The Shanke Collection: A Foreign Correspondent in Nazi Germany

If you haven’t heard of Marquette alum Edwin Shanke (BA ’32, MA ’37) - an AP foreign correspondent working out of Nazi Germany during WWII — then don’t worry, you’re not alone.

The Marquette Special Collections & University Archives is working hard to change that with an exhibit and digital collection of Shanke’s wartime life and work.

Telegram from Shanke to his father, 1939. [Department of Special Collections and University Archives, Marquette University Libraries]

Over the past several months, the archivists in the Raynor Memorial Libraries have been working on an exhibit featuring the University’s collection of Shanke’s personal papers, including photographs, wire copy, and correspondence. While the whole collection features material from 1914 through 1993, the display focuses on his work in Berlin during WWII.

In addition to the display located on the third floor of the Raynor Library (open to the public and on display through October 2017), the staff has created a digital portal of Shanke’s war-time experiences, digitizing hundreds of documents and photographs in order to contextualize his personal and professional experiences in Nazi Germany and WWII-era Europe. There, users can read Shanke’s correspondence with his family back in Milwaukee.

L: Photo taken by Shanke of man wearing Nazi armband in Danzig Harbor (1939). R: Scenic photos of Gimmelwald and Lauterbrunnen, Switzerland, taken by Shanke in 1940. [Department of Special Collections and University Archives, Marquette University Libraries]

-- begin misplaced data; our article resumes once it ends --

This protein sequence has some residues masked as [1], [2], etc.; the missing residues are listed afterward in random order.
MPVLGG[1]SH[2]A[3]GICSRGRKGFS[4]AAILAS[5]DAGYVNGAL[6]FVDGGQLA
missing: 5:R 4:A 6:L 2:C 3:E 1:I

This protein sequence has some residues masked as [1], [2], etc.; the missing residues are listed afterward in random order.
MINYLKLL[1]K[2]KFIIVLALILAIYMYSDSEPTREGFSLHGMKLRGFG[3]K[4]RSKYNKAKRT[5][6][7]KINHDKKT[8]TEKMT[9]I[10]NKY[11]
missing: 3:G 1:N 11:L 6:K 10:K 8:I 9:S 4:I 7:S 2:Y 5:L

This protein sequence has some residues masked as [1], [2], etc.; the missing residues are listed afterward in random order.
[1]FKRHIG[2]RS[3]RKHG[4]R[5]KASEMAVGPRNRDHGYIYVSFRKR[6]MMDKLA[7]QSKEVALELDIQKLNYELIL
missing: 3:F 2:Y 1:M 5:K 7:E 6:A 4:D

The Archives digitized three photo albums for users to flip through, including Shanke’s Personal and AP Photos, as well as two albums featuring pictures from his travels through Southern Europe in 1939 and Switzerland, Iberia, and Alsace-Lorraine from 1940–1941. These albums feature the reporter’s personal photos as he traveled around Europe, on work and on vacation, as well as numerous AP images of Hitler and other Nazi personnel and imagery in Germany in the early years of the war.

The Shanke Timeline tool displays a letter to home describing Hitler’s rise to power.

They can also explore Shanke’s experiences contextualized by contemporary events in the interactive timeline. This tool, created with Timeline JS, allows visitors to see the reporter’s personal photos and letters home against the backdrop of his AP wire copy, which tracked the development of Hitler’s political power in the early years of the war. It offers insights into Shanke’s personal feelings and experiences about events as they happened.

A screen capture of the digital media project to trace Shanke’s travels through Greece via Story Map.

The coolest of all the digital media tools that the archivists and their staff have created are the two Story Map JS features that map the photographs of Shanke’s travels in Southern Europe and Switzerland along his routes through the countries. Visitors to the digital version of the Shanke Collection can travel along with the reporter, tracing his steps through war-time Europe.

The collection will be on exhibit in the Raynor Memorial Libraries through October of this year and is open to the public for viewing. The digital collection is accessible through the Libraries’ website.